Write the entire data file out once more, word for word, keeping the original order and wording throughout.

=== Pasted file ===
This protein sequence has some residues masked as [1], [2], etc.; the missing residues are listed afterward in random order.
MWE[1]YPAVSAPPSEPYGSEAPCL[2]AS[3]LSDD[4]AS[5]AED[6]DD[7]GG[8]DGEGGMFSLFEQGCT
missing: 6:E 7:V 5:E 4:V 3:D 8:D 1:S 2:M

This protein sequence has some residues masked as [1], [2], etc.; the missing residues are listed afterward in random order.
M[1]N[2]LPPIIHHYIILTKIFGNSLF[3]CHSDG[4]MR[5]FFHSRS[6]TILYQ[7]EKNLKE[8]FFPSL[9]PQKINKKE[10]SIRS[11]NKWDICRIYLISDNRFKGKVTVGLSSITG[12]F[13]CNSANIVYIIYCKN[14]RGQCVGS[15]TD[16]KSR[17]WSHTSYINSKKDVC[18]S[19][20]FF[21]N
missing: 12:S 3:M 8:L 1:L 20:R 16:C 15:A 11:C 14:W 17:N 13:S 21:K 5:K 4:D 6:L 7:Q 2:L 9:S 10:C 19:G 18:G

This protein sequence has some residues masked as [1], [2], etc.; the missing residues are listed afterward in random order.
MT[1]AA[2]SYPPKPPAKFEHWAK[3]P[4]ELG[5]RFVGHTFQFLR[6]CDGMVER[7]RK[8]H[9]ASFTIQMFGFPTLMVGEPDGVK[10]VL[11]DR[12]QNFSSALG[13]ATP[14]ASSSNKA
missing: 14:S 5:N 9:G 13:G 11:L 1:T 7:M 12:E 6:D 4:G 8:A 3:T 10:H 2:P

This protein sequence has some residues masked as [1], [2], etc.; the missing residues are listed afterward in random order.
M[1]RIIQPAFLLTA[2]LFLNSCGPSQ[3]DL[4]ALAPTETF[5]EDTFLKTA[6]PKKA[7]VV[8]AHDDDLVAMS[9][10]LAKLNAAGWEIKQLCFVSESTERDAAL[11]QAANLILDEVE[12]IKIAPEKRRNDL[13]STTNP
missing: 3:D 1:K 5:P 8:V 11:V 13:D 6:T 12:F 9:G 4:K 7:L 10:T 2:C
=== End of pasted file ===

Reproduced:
This protein sequence has some residues masked as [1], [2], etc.; the missing residues are listed afterward in random order.
MWE[1]YPAVSAPPSEPYGSEAPCL[2]AS[3]LSDD[4]AS[5]AED[6]DD[7]GG[8]DGEGGMFSLFEQGCT
missing: 6:E 7:V 5:E 4:V 3:D 8:D 1:S 2:M

This protein sequence has some residues masked as [1], [2], etc.; the missing residues are listed afterward in random order.
M[1]N[2]LPPIIHHYIILTKIFGNSLF[3]CHSDG[4]MR[5]FFHSRS[6]TILYQ[7]EKNLKE[8]FFPSL[9]PQKINKKE[10]SIRS[11]NKWDICRIYLISDNRFKGKVTVGLSSITG[12]F[13]CNSANIVYIIYCKN[14]RGQCVGS[15]TD[16]KSR[17]WSHTSYINSKKDVC[18]S[19][20]FF[21]N
missing: 12:S 3:M 8:L 1:L 20:R 16:C 15:A 11:C 14:W 17:N 13:S 21:K 5:K 4:D 6:L 7:Q 2:L 9:S 10:C 19:G 18:G

This protein sequence has some residues masked as [1], [2], etc.; the missing residues are listed afterward in random order.
MT[1]AA[2]SYPPKPPAKFEHWAK[3]P[4]ELG[5]RFVGHTFQFLR[6]CDGMVER[7]RK[8]H[9]ASFTIQMFGFPTLMVGEPDGVK[10]VL[11]DR[12]QNFSSALG[13]ATP[14]ASSSNKA
missing: 14:S 5:N 9:G 13:G 11:L 1:T 7:M 12:E 6:D 4:G 8:A 3:T 10:H 2:P

This protein sequence has some residues masked as [1], [2], etc.; the missing residues are listed afterward in random order.
M[1]RIIQPAFLLTA[2]LFLNSCGPSQ[3]DL[4]ALAPTETF[5]EDTFLKTA[6]PKKA[7]VV[8]AHDDDLVAMS[9][10]LAKLNAAGWEIKQLCFVSESTERDAAL[11]QAANLILDEVE[12]IKIAPEKRRNDL[13]STTNP
missing: 3:D 1:K 5:P 8:V 11:V 13:D 6:T 12:F 9:G 4:K 7:L 10:T 2:C